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Title: Mapping Agricultural Drought and its Coping Strategies Using Remote Sensing and GIS Techniques in East Shewa Zone, Central Rift Valley Region of Ethiopia
???metadata.dc.contributor.*???: Dr. Getachew Berhan
Prof. Woldeamlak Beweket
Hundera, Hurgesa
Keywords: Drought risk;coping strategies;GIS;NDVI;Remote Sensing;SPOT.
Issue Date: Jun-2016
Publisher: Addis Ababa University
Abstract: Drought is one of the most complex naturally occurring disasters that results in serious human life, environmental, social and economic costs around the world. Particularly, agricultural drought in developing countries like Ethiopia is very disastrous causing population displacement, food shortage, loss of life and reduction of agricultural output. In order to monitor agricultural drought risk, GIS and remote sensing have a significant role which paves the way for development of drought coping strategies. This research was conducted in East Shewa Zone of Oromia Region of Ethiopia with the objective of mapping agricultural drought risk using GIS and remote sensing. The research was also aimed at identification of major drought coping strategies practiced in the study area. To achieve these objectives, both primary and secondary sources of data were employed. Both satellite remote sensing data and socioeconomic data was utilized in this research. In addition, key informant interviews and focus group discussions were employed to identify drought coping strategies. The result of drought severity index indicated that 2005 and 2009 were years of drought while 2013 identified as wet year. On the other hand based the result of SPI 2005 and 2009 were years of droughts while 2012 wet year. The result also showed that there is an increasing correlation (r = 0.7) between long term NDVI and seasonal rainfalls. The results were supported by the interviews and focus group discussions. Based on the result droughtbrissk map, 5.1% of the zone are under extreme drought risk, 31.9% severe drought, 27.1% moderate drought and 32.5% are under mild drought. Thus, it is only the remaining 3% of the East Shewa Zone that are not vulnerable to drought. The study identified the major drought coping strategies in the area to be receiving of food, water, edible oil, and other food supplements by the government and NGOs. In addition, reducing food intake, petty trading, hoarse cart and daily labor, selling charcoal and dried cow dung were also the coping strategies employed during drought years by the affected communities. It is recommended that for detailed investigation of drought risk assessment using long-term SPOT NDVI characterized by high spatial resolution is good for the study area. Moreover, establishment of formal early warning information centers particularly for rainfall distributions would boost the application of different drought coping strategies to mitigate impacts of droughts.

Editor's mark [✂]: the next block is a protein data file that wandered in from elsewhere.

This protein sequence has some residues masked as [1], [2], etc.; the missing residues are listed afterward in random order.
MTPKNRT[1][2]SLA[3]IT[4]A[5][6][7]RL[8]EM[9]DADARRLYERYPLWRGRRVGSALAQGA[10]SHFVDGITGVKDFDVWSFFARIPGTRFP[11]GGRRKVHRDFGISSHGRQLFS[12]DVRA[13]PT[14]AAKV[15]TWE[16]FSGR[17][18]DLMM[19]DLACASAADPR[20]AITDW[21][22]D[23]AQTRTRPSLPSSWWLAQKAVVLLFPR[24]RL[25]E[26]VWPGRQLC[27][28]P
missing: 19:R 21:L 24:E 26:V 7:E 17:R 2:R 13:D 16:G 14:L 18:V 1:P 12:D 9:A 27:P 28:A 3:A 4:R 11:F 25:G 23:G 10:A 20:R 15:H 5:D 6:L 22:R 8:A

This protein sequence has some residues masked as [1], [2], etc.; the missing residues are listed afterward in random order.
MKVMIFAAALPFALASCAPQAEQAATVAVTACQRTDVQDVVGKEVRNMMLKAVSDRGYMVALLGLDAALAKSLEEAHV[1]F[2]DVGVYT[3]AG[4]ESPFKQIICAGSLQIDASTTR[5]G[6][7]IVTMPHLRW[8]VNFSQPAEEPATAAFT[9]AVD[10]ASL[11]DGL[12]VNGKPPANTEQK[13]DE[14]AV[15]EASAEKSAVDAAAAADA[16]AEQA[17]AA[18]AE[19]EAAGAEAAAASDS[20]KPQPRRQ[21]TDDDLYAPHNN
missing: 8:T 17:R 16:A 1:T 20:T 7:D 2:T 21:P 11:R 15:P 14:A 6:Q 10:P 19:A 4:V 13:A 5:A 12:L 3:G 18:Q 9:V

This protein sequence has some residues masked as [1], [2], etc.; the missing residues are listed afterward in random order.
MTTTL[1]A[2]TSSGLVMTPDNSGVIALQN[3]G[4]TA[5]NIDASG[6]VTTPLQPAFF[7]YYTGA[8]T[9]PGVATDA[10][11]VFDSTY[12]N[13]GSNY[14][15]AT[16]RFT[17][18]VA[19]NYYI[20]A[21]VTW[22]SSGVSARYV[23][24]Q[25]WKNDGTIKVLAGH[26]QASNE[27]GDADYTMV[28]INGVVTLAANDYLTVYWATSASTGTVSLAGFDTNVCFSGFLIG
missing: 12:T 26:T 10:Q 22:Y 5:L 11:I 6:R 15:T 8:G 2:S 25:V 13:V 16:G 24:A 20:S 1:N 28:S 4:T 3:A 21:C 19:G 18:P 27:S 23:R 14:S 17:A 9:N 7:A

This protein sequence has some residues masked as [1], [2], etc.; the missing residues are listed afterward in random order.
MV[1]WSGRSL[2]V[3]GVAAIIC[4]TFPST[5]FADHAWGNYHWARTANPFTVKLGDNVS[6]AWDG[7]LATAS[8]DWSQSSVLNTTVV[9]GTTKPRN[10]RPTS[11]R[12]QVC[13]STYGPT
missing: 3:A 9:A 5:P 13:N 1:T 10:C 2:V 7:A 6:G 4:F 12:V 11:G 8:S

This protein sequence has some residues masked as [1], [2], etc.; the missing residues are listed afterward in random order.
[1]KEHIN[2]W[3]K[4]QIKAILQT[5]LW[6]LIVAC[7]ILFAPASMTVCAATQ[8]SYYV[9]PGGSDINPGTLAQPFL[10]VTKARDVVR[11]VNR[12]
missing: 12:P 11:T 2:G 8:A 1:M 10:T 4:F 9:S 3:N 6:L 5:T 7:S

Appears in Collections:Thesis - Earth Sciences

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